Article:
CLARENDON HOUSE

Quick facts

Story kiosk location

  • Corner of Sussex and George Street

Important dates

  • (1888-1916) During this period, Clarendon house was home to the Geological Museum.

Audiofile

  • No

What happened here?

  • In 1880, the building hosted the first ever exhibition of the Canadian Academy of Arts with over 400 artworks on display.

Look up - you are standing beside one of Ottawa’s most important heritage buildings!

Clarendon House has stood here for over 138 years and has been a hotel, a barrack, and a museum as well as housing offices and restaurants.

View of Sussex Drive looking Northeast, c. 1870. The George Street Barrack is located at centre-right. View of Sussex Drive looking Northeast, c. 1870. The George Street Barrack is                             located at centre-right. Library and Archives Canada No. 3209529

Located at the eastern corner of the ByWard market, the former Geological Survey of Canada building is among Ottawa’s most visible National Historic Sites.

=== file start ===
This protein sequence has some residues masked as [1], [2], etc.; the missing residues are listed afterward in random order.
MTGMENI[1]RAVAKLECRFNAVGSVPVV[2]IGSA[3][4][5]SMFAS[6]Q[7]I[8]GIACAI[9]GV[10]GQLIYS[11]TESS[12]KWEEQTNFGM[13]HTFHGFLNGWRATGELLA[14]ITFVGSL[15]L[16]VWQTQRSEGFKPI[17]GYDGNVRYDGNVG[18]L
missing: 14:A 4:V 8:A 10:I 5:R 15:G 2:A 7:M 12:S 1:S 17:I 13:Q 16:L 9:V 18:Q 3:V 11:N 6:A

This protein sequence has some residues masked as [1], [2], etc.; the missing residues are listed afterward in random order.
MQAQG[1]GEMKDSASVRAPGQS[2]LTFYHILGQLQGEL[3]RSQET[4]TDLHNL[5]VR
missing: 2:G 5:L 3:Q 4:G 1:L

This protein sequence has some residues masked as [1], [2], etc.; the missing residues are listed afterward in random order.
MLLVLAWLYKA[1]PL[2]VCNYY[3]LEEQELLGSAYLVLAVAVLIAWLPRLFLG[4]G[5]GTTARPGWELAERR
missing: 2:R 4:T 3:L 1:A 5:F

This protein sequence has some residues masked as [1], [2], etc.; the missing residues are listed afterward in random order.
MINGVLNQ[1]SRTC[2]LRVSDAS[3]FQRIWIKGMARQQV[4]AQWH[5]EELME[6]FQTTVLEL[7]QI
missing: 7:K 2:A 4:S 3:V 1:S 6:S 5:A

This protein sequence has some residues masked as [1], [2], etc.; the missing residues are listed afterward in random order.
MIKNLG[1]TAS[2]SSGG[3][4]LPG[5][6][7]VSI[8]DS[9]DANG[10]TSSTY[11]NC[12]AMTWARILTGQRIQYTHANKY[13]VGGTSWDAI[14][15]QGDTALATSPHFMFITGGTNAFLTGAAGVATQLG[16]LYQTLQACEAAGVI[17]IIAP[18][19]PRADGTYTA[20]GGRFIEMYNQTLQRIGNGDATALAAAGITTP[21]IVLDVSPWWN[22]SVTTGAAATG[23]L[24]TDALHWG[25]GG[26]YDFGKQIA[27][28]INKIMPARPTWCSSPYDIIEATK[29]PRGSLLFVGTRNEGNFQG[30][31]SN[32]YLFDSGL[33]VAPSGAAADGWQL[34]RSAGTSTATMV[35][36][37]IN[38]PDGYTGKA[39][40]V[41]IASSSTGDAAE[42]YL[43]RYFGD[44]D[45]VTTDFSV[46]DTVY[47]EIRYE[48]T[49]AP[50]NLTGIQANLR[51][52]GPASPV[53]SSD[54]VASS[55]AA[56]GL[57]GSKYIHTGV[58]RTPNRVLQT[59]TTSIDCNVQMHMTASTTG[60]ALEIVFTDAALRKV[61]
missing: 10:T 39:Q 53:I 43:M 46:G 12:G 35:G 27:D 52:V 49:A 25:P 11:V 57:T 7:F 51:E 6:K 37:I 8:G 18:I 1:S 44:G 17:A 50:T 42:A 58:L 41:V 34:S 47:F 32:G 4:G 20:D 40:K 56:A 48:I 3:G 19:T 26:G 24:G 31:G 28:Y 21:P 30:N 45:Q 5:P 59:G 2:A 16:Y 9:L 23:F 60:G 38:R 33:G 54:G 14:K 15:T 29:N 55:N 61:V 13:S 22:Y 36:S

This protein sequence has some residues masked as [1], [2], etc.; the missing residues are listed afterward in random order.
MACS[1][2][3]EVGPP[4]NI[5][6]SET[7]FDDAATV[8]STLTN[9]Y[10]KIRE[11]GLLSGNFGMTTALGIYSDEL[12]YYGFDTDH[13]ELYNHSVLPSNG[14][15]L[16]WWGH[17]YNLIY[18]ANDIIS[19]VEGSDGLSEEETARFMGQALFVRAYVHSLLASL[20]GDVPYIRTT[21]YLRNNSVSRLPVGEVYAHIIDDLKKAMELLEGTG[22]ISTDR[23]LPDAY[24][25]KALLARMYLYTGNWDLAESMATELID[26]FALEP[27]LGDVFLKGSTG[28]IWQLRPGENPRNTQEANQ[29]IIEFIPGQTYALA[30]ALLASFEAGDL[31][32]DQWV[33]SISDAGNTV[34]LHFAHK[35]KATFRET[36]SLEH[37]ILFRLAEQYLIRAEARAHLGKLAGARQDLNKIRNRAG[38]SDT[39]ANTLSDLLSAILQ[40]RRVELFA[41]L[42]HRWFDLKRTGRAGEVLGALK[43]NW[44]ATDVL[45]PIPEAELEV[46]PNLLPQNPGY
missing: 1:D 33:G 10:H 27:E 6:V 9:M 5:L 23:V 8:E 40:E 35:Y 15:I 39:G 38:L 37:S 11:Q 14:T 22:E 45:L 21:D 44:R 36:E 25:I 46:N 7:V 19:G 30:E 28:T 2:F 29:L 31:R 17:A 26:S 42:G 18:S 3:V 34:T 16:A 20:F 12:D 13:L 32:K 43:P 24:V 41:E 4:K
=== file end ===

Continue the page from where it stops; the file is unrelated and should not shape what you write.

From humble beginnings in 1863 as Skead’s hotel, the building has had a storied history as a tavern, military barracks, and home to significant cultural institutions




 

 

“Opening of the Canadian Academy of Arts at Ottawa. His Excellency Declaring the Exhibition Open” by L. Dumont. Canadian Illustrated News, 20 March 1880. Library and Archives Canada

 

From 1864 to 1871, the building was leased to the crown for the George Street military barracks. In 1875, it became the Clarendon House Hotel. In March 1880 the building hosted the first exhibit of the Canadian Academy of the Arts.

 

Featuring over 400 paintings, drawings, and sculptures, many of these works helped build the National Gallery of Canada’s collections.

 

The Geological Museum at the corner of George and Sussex, c. 1885-1895.
Photo by William James Topley. Library and Archives Canada No. 3319182.

 

In 1881, the Geological Society moved into the building where it stayed until 1916. Sometimes open to viewing by the public, the objects owned by the Society eventually formed the core of those in the Canadian Museum of Nature and the Canadian Museum of History.


 









 

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